Minggu, 11 Juli 2010

Nokia to Exit Wireless Modem Business – DealBook Blog – NYTimes.com

Nokia said Tuesday it would sell its wireless modem business, which has been hurt by Chinese competition, to Renesas Electronics of Japan for $200 million, The new York Times’s Kevin J. O’Brien reports.
Prices for the devices have plunged over the last three years amid competition from Huawei and ZTE, both based in China.
Pal Zarandy, a senior partner at Rewheel, a mobile industry analysis firm in Helsinki, said the average price for wireless broadband modems has plummeted to about 30 euros, or $38, from 120 euros in 2007. most mobile operators in Europe give away wireless broadband modems, which are typically plug-in USB sticks, to attract new mobile broadband customers.
“The USB market has become a very low margin business,” mr. Zarandy told The Times. “Nokia has apparently decided it is better to concentrate on more profitable aspects of the business.”
As part of the transaction, Nokia said it would transfer 1,100 Nokia employees in Finland, Denmark, India and Britain to Renesas, a Tokyo-based maker of handset components. Nokia said it expected to complete the deal in the fourth quarter.
In a statement, Nokia described the sale as part of a long-term alliance to develop technologies for the two most popular wireless broadband standards: evolved high speed packet access (H.S.P.A.+) and long term evolution (L.T.E.).
“The planned transfer of Nokia’s wireless modem business enables Renesas Electronics to maximize the value of Nokia’s technology assets and engineering expertise in delivering advanced mobile platform solutions to the market by combining them with Renesas Electronics’ market-proven multimedia processing and RF technologies,” Nokia said.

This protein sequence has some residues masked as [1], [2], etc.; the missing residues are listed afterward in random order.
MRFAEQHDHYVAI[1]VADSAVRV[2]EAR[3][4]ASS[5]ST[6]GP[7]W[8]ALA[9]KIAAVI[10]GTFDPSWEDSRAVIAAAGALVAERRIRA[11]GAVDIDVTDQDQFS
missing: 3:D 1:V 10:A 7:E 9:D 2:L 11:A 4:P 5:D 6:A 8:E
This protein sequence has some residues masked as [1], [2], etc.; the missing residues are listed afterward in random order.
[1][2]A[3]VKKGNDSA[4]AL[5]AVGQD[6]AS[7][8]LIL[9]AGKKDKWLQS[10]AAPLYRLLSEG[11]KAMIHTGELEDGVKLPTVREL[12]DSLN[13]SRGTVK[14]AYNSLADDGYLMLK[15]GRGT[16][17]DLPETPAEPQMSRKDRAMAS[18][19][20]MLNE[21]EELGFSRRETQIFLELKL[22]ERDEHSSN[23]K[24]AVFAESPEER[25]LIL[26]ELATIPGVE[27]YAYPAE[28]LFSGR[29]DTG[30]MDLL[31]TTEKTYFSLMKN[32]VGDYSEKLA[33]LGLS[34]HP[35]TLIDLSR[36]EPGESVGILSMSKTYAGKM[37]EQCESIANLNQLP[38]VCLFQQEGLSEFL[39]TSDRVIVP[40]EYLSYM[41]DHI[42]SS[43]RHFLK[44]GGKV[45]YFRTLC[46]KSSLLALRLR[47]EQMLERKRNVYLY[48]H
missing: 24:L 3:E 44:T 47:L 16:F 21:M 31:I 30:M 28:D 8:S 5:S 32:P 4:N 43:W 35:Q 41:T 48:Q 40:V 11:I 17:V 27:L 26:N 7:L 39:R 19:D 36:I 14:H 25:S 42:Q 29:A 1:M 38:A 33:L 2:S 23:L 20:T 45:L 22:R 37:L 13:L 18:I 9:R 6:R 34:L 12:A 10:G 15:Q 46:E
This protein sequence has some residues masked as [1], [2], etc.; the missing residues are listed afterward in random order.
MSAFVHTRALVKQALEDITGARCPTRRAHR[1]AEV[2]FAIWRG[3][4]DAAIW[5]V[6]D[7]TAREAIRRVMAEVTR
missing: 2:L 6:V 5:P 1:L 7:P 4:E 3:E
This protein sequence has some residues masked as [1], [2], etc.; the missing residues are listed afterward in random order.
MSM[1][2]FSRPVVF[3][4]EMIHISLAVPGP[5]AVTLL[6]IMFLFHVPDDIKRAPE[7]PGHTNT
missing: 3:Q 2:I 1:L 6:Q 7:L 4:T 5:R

Wireless broadband connections using L.T.E. and H.S.P.A.+ technology accounted for 17 percent of all broadband connections in Europe at the end of 2009, and 7.1 percent in the United States and Canada, according to Berg Insight, a mobile telecommunications research firm in Gothenburg, Sweden.
Last week, the European Commission said it had opened an investigation into a complaint by Option, a Belgian maker of wireless modems, which charges that unidentified Chinese competitors were dumping wireless modems at “unfair prices” in Europe.
The antitrust investigation is the biggest so far into China’s high-tech industry by the European Union. Chinese exports of machinery and electronics into Europe reached $146.6 billion in 2009, according to Chinese government figures.
According to Berg Insight, Huawei is the European market leader in wireless broadband modems, with an estimated 53 percent of the market, followed by ZTE, with 30 percent.
Other Chinese exporters of wireless modems to Europe include Asus and Foxconn.


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